I’ve seen some recent chatter that debates which Ravens’ defense was better: The 2000 or 2006 defense. Some…uhhh… “analysts” (yeah, let’s call them analysts) out there like Skip Bayless also claim that the 2013 Seahawks were better than any Ravens defense ever. These debates piqued my interest. So today’s Flashback Friday swings down memory lane and looks at three of the best defenses of the last 15 years. Let’s dive in, shall we?
The following chart compares the three respective defenses by looking at a few statistics.
Oh, boy. What say you now, Skip Bayless? The 2000 Ravens defense tops the 2006 team as well as the 2013 Seahawks in almost every major statistical category. Yeah, the 2006 Ravens absolutely pummeled quarterbacks that year, sacking the quarterback an astonishing 60 times. But is that really enough to suggest that the 2006 team was better than the 2000 team? No. Not even close.
Similarly, the 2013 Seahawks gave up the fewest passing yards per game. Congratulations on that. But look across the board. The 2000 Ravens were statistically superior everywhere else.
A lot of skeptics want to point to how the offensive schemes have evolved over the years and how the early 2000s comprised a different era with different rules that limit offenses. That is a valid point, to a degree. But (and this actually came as a surprise to me), more teams averaged more than 30 points a game in 2000 than in 2013. The Ravens’ brass built a defense that was specifically tailored around how offensive schemes were run back then: the running game was featured more heavily 15 years ago than it is today.
In today’s era, the passing game seems to rule. And the Seahawks still gave up fewer passing yards per game than the 2000 Ravens, which is actually quite an accomplishment. It’s easy to blindly look at the stats above and see that the 2000 Ravens defense was superior to the 2013 Seahawks and just end the discussion right there. And, while the 2000 Ravens were still better, it’s closer than many people probably realize. But not that close.
The 2013 Seahawks gave up 40 points in their three playoff games, including the eight they surrendered to Peyton Manning in the Super Bowl. That Broncos offense is still considered to be one of the most prolific in NFL history. That is no small accomplishment.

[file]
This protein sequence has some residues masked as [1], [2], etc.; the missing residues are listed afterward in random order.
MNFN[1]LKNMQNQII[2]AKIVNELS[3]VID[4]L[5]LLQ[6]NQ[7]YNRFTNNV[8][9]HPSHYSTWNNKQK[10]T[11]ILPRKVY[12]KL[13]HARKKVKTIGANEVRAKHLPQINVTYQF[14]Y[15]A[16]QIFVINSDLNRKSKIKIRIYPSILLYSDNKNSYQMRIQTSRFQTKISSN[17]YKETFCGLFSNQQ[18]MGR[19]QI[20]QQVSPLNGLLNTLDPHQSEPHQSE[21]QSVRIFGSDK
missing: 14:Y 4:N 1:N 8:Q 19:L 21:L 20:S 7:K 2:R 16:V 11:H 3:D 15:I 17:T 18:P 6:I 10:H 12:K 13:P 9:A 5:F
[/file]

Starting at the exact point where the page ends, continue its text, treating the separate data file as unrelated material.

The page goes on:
The 2000 Ravens gave up only 23 points in their four playoff games, so 17 less points in one more game. They faced the best passing offense (Denver) and the best rushing offense (Oakland) during their Super Bowl run. The Ravens held Tyrone Wheatley to seven rushing yards on 12 attempts in the AFC Championship Game against Oakland. That’s an average of 0.58 yards per carry. The Raiders’ leading rusher in the game was backup quarterback Bobby Hoying (13 yards), who replaced an injured Rich Gannon after Gannon was squashed by Tony Siragusa. The 2000 Ravens were just more impressive all-around, no matter what angle you want to take.
The picture is blurrier when comparing the 2006 Ravens to the 2013 Seahawks. The Ravens’ stats are more impressive, but the Seahawks were able to carry their team to a Super Bowl. If the 2006 Ravens were capable of getting into the end zone just once against the Colts in the 2006 playoffs, the picture may be a tad clearer. But look… We’re playing the “what if” game, now. I don’t do that.
It’s very close, but I’d rank the 2013 Seahawks higher than the 2006 Ravens. That’s debatable, however, and it’s an opinion not set in stone. Arguing in favor of either of those defenses over the 2000 Ravens team is, however, not debatable. If you want to make that argument, however, drop me a note in the comments section or find me on Twitter (@bakerspazing)
After establishing the 2000 Ravens as the best defense of the 21st century, next week we will compare the 2000 Ravens with the 1976 Steelers and the 1985 Bears to find out who really had the best defense in the entire history of the NFL.
SPOILER ALERT: I’ve already crunched the numbers, and it’s really, really close.